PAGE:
The E-mail Problem

Now I know why I hate AOL. A couple of years ago I subscribed to an e-mail service called Mailblocks. I had a bunch of my news letters forwarded to various aliases at Mailblocks and it worked quite nicely for curbing spam. A few months ago AOL bought out and hired all of the Mailblocks staff. I got a sickening feeling about this, but there wasn’t another e-mail service that did what Mailblocks did (Challenge/Response spam control and aliases). The service started to get slow and was down for long periods at a time. Alas, on October 16th, AOL announced it was discontinuing the Mailblocks service and was replacing it with a crappy version of its own. Yes, I said crappy. There was no mention of Challenge/Response spam control in this new e-mail service and of course you can imagine that my e-mail address would be Shudder! I’m sure there’s a few blacklists roaming out there with plastered all over them.

I quickly regained my composure and went over to This is a nice little web site that has information on all sorts of e-mail providers. If you are looking for an e-mail provider I highly suggest it. My big requirement was aliases. Why? Well, when I go to a merchant’s web site they always want my e-mail address. There’s really no way of tracking who sold your e-mail address when you have given your e-mail address to multiple providers! So I made an alias for every web site I went to. This alias would forward e-mail to a specific folder. I found that when I started to get spam in one folder I would simply delete the alias and make a new one. Once your e-mail address is on a spam list it is never coming off of it. Granted, this required a lot of work on my part, but it kept my inbox pretty darn clean.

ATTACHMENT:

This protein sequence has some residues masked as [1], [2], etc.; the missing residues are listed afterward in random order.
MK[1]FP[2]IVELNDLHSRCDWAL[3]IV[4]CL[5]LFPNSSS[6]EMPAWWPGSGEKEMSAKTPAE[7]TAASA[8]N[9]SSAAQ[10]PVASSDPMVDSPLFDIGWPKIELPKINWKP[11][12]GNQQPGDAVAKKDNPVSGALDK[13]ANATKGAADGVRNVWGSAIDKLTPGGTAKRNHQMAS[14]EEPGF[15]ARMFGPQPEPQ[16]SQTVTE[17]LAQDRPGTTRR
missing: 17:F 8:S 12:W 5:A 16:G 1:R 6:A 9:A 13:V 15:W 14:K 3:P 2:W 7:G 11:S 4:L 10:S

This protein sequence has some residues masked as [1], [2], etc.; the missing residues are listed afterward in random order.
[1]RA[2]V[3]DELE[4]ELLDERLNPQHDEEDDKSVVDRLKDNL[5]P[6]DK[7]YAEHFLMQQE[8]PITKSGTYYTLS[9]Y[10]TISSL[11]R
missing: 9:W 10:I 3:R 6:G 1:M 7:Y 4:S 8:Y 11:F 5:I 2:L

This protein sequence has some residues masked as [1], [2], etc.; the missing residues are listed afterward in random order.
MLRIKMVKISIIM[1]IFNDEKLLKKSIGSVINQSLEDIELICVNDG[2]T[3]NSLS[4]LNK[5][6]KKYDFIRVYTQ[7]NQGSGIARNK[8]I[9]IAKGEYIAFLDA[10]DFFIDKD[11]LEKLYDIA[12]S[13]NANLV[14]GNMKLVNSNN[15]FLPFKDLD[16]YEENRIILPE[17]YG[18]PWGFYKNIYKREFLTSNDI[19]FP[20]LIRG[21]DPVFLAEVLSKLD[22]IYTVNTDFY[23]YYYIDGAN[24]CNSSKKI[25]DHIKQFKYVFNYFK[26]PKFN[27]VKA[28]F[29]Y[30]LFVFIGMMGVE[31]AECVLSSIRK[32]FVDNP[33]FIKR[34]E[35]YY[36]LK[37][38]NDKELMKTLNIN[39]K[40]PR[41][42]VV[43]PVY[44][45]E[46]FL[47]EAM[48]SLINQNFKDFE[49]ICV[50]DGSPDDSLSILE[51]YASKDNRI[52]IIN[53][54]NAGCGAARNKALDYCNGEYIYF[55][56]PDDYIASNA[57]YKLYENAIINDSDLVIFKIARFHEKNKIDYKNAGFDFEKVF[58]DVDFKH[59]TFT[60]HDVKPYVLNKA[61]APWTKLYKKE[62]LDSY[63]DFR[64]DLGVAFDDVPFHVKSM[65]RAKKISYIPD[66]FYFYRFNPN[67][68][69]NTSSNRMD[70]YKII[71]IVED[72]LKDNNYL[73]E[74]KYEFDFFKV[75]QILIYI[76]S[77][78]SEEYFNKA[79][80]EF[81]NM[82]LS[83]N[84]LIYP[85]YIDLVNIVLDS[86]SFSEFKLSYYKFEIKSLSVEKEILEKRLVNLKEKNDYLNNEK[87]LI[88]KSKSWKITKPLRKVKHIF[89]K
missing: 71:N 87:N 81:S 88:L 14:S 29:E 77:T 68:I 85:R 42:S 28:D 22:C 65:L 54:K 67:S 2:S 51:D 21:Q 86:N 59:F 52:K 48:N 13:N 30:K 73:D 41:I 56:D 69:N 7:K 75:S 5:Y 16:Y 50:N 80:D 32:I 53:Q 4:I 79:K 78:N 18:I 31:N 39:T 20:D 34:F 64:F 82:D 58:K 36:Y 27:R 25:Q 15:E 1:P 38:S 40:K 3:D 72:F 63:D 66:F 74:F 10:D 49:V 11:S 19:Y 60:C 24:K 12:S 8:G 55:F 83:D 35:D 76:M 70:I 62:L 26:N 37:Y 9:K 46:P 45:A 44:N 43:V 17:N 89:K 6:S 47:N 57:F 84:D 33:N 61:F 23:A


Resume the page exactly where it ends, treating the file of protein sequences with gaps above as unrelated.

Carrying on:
The first e-mail provider that caught my eye was Unfortunately, they only offer 5 aliases on their own domain. Then I saw an intriguing feature: having them host your own domain name for e-mail! On went on to look at this and saw that domain registration is $8 a year. I could register my very own domain name and keep the same e-mail address as long as I wanted to. I continued on and found the e-mail provider Tuffmail. They offered unlimited e-mail aliases and 500MB of space at $25/year. That is what Mailblocks was charging and they only offered 100MB of space and 25 aliases. I also decided to register a domain in my name: literally my last name of Leinss. This name is very unique and cool. I can search the whole Internet and see everything that I posted. You will find a few of my relatives by searching on this term.

Using Tuffnames I registered for the next 10 years. What’s cool is that even if Tuffmail goes out of business I can point my MX records to the mail server of my new provider. Here’s another cool feature: forwarding domains. I can actually “park” my domain at Tuffnames (a reseller of GoDaddy) and then have it forward to my web page at Kirenet. If Kirenet goes out of business, I just move my web site to another provider and change the forwarding domain. I actually tried to keep the same e-mail address long ago with They promised a free e-mail address for life and free forwarding. After several years they were bought by another company. This company decided that free forwarding was not in their best interest and forced everyone to pony up money if you wanted your “free, lifetime e-mail address” to get forwarded to somewhere else. No grandfathering, no backing of the earlier promise, nothing. I was using this e-mail address ( on the USENET for many years and I was getting about 75 pieces of spam PER day. It was time to give up the “lifetime” e-mail address.

How do you get the best e-mail experience?

Use “disposable” e-mails for merchant web sites. Never give them your “real” e-mail address.

Never post your real e-mail address on the Internet. If you must, make sure you tailor it in a way that doesn’t look like an e-mail address. For example: on my web page I made an alias web @ If you send e-mail to web it gets forwarded to my web folder. If some nut job decides to spam that alias I just make a new one (which takes all of 30 seconds). Combined with the spam lists that Tuffmail offers (which are impressive I must say and very configurable client side) and unlimited aliases, Mr. Spam Man ain’t getting to this guy!

Give your real address to friends and acquaintances only.

-Soli Deo Gloria